Booth was referred to as the General, he and all the Salvationist wore a uniform, and they carried a banner of red, blue, and gold with a sun symbol and the motto “Blood and Fire”—for the blood of Christ and the fire of the Holy Sprit—and were accompanied by bands marching military style playing military songs that were given Christian lyrics. The bands also played traditional drinking songs that they substituted Christian lyrics to, and of course, an occasional hymn. The Army was a sight to behold and hear as they marched down the street waving their banner in full military regalia, drawing crowds as they played loud, victorious songs with a full array of instruments. Soon, because of their good works and persevering love, they became more welcomed and supported by both the local citizenry and public officials who offered donations and police protection during their open-air crusades.

The Dangers of Match Making 
During the 1880’s, the Booths, Catherine in particular, were concerned by “sweated labor” where women and children worked long hours for low wages in very poor conditions. One particularly unfortunate circumstance was found in the cities’ match making factories. The chemicals used for dipping the end of the matches were so toxic that the workers teeth would corrode before they were eventually poisoned to death. It was not uncommon for the entire side of the face to give way to decay, turning green and then black, leading to a certain death.

The Booths began campaigning to force the company to use safer chemicals. They publicized the affects of the toxic gases on the workers, and inquired about compounds used in other countries that were safer. The company insisted the matches would be prohibitively expensive and refused to change their methods.

In a bold move, the Booths set up their own match making factory that was well ventilated and used safer chemicals. They began selling their matches advertising that no workers were harmed in their manufacture and scolding shop owners who continued to carry the harmful matches. Although the Booths couldn’t ultimately keep the factory open, combined with the bad press and competition, the old factories did make the necessary changes and provided working environments equal to what the Booth factory boasted.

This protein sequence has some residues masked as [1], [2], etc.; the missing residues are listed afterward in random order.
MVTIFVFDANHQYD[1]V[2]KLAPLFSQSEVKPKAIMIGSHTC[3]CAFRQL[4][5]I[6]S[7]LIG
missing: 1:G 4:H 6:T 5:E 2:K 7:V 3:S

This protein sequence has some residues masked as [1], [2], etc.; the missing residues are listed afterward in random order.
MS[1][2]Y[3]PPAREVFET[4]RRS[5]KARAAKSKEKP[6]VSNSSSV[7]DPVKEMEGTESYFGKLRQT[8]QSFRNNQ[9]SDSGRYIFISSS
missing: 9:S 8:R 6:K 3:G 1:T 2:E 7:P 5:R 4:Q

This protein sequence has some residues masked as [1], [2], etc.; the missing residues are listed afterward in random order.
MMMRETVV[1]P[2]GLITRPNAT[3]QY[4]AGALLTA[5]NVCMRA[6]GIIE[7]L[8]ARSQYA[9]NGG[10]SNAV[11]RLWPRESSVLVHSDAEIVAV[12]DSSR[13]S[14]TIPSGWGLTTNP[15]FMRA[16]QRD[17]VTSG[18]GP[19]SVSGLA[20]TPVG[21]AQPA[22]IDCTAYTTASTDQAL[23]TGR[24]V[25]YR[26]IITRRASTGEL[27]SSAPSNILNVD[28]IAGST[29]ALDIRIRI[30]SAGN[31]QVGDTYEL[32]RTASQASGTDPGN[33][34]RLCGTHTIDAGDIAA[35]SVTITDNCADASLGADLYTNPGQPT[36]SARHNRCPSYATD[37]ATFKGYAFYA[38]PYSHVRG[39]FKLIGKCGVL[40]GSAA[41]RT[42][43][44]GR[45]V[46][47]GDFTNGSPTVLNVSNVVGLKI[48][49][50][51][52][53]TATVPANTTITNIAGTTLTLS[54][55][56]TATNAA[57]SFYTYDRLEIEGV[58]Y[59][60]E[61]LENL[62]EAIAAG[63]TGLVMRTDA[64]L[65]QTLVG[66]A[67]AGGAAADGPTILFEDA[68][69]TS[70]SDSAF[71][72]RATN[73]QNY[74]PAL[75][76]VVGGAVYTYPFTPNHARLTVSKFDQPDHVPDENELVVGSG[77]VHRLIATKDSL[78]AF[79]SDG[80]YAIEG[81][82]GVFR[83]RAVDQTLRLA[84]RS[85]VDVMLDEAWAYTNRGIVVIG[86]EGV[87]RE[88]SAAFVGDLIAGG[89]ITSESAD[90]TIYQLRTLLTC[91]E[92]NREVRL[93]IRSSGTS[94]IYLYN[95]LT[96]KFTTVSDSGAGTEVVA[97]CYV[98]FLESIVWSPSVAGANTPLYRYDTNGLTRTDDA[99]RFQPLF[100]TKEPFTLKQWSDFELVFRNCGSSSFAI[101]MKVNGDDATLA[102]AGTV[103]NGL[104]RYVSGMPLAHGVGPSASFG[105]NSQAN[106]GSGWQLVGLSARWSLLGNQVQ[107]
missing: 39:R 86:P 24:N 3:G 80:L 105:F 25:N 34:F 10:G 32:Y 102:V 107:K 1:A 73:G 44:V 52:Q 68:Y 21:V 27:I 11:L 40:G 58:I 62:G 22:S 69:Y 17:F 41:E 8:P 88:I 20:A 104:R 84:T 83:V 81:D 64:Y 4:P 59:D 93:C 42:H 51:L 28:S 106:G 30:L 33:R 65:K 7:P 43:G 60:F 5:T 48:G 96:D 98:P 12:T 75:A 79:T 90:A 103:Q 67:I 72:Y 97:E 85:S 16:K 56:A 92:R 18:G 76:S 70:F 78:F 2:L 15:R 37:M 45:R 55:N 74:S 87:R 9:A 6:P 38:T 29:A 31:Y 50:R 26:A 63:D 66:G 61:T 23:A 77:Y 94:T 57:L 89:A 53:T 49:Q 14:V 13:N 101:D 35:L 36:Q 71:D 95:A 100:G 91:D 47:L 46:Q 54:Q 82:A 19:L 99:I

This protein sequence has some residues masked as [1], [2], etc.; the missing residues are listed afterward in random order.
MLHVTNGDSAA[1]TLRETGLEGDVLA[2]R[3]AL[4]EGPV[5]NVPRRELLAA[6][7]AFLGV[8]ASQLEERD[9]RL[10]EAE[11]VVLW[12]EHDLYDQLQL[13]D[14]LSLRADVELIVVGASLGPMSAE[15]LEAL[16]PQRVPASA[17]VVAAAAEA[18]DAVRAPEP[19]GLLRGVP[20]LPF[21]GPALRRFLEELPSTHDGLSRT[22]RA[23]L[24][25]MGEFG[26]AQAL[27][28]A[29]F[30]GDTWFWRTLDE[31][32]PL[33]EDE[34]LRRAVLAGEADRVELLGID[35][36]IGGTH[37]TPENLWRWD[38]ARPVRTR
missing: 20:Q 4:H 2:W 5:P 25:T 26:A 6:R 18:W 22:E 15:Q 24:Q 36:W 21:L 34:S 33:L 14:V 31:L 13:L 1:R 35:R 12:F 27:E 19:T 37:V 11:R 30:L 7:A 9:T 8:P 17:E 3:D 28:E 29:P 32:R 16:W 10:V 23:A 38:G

Exposing the White Slave Trade
In one of the boldest moves, and certainly one of the most widely publicized in the late nineteenth century, the Booths, with the help of a journalist named W.T. Stead, set out to expose the white slave trade. This was a child prostitution ring that took advantage of poor, struggling families by buying their young girls to be placed in homes with false promises of a better future. The girls were put to work in brothels and sold to other prostitution rings throughout Europe.

Mr. Stead posed as a buyer and “purchased” a young girl from her mother with the help of a Salvationist who had been saved out of this prostitution trade. Stead documented the girl’s travels right up to the point she was to be shipped off to the European mainland. When the story was printed in the paper, there was such a public outcry that Parliament was forced to change the legal age of consent for young women from thirteen to sixteen. This public exposure also brought the force of the law down on the brothels. But this wasn’t the end of the story.

Those who were profiting from the prostitution ring found the girl’s father and charged Stead with kidnapping. By now the girl was saved and working at a Salvation Army mission in France. After a long and much publicized trial, the Booths were finally absolved of any charges brought against them as a result of their association with Mr. Stead, and the journalist spent three, short months in prison. In the end, the Booths were recognized for all the good work they were doing and the Salvation Army received a boon of public support and publicity.